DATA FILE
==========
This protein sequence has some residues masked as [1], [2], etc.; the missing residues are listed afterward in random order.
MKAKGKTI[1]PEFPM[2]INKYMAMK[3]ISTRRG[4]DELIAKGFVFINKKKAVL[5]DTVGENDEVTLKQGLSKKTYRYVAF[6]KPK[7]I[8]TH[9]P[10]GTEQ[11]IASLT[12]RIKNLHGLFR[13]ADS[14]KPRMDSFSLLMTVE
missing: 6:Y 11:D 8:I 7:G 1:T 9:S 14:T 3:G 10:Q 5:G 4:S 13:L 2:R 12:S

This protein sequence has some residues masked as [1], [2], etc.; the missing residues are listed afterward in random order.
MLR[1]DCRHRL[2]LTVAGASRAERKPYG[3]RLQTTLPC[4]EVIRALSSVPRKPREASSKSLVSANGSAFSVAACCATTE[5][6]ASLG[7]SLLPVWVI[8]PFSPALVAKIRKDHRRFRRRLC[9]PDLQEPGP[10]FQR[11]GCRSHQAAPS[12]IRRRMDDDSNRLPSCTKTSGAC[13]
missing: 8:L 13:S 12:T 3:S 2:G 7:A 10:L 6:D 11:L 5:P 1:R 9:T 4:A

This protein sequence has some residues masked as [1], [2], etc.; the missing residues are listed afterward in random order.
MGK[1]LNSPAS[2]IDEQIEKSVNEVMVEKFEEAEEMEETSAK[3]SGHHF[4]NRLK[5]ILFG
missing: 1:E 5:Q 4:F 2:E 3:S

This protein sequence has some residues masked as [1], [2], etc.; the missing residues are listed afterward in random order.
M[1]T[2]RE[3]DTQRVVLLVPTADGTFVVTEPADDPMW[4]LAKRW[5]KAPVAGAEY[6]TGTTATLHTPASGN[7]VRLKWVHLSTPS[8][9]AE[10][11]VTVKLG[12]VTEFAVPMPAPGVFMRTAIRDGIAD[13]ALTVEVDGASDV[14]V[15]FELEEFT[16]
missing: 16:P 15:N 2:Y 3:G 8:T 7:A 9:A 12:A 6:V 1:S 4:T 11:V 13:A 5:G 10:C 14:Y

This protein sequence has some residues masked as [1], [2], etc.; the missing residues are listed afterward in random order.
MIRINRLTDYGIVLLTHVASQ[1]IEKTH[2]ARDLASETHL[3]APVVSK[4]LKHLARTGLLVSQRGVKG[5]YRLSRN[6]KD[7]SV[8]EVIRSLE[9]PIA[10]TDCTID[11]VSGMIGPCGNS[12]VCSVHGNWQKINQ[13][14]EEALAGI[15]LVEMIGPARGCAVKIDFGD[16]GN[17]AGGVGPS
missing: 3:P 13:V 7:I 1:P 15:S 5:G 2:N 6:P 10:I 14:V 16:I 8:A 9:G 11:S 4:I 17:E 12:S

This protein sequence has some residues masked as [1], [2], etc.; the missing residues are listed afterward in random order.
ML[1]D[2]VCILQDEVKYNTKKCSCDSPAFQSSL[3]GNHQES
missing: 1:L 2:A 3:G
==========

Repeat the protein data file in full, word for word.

This protein sequence has some residues masked as [1], [2], etc.; the missing residues are listed afterward in random order.
MKAKGKTI[1]PEFPM[2]INKYMAMK[3]ISTRRG[4]DELIAKGFVFINKKKAVL[5]DTVGENDEVTLKQGLSKKTYRYVAF[6]KPK[7]I[8]TH[9]P[10]GTEQ[11]IASLT[12]RIKNLHGLFR[13]ADS[14]KPRMDSFSLLMTVE
missing: 6:Y 11:D 8:I 7:G 1:T 9:S 14:T 3:G 10:Q 5:G 4:S 13:L 2:R 12:S

This protein sequence has some residues masked as [1], [2], etc.; the missing residues are listed afterward in random order.
MLR[1]DCRHRL[2]LTVAGASRAERKPYG[3]RLQTTLPC[4]EVIRALSSVPRKPREASSKSLVSANGSAFSVAACCATTE[5][6]ASLG[7]SLLPVWVI[8]PFSPALVAKIRKDHRRFRRRLC[9]PDLQEPGP[10]FQR[11]GCRSHQAAPS[12]IRRRMDDDSNRLPSCTKTSGAC[13]
missing: 8:L 13:S 12:T 3:S 2:G 7:A 10:L 6:D 11:L 5:P 1:R 9:T 4:A

This protein sequence has some residues masked as [1], [2], etc.; the missing residues are listed afterward in random order.
MGK[1]LNSPAS[2]IDEQIEKSVNEVMVEKFEEAEEMEETSAK[3]SGHHF[4]NRLK[5]ILFG
missing: 1:E 5:Q 4:F 2:E 3:S

This protein sequence has some residues masked as [1], [2], etc.; the missing residues are listed afterward in random order.
M[1]T[2]RE[3]DTQRVVLLVPTADGTFVVTEPADDPMW[4]LAKRW[5]KAPVAGAEY[6]TGTTATLHTPASGN[7]VRLKWVHLSTPS[8][9]AE[10][11]VTVKLG[12]VTEFAVPMPAPGVFMRTAIRDGIAD[13]ALTVEVDGASDV[14]V[15]FELEEFT[16]
missing: 16:P 15:N 2:Y 3:G 8:T 7:A 9:A 12:A 6:V 1:S 4:T 11:V 13:A 5:G 10:C 14:Y

This protein sequence has some residues masked as [1], [2], etc.; the missing residues are listed afterward in random order.
MIRINRLTDYGIVLLTHVASQ[1]IEKTH[2]ARDLASETHL[3]APVVSK[4]LKHLARTGLLVSQRGVKG[5]YRLSRN[6]KD[7]SV[8]EVIRSLE[9]PIA[10]TDCTID[11]VSGMIGPCGNS[12]VCSVHGNWQKINQ[13][14]EEALAGI[15]LVEMIGPARGCAVKIDFGD[16]GN[17]AGGVGPS
missing: 3:P 13:V 7:I 1:P 15:S 5:G 2:N 6:P 10:I 14:V 16:I 8:A 9:G 11:S 4:I 17:E 12:S

This protein sequence has some residues masked as [1], [2], etc.; the missing residues are listed afterward in random order.
ML[1]D[2]VCILQDEVKYNTKKCSCDSPAFQSSL[3]GNHQES
missing: 1:L 2:A 3:G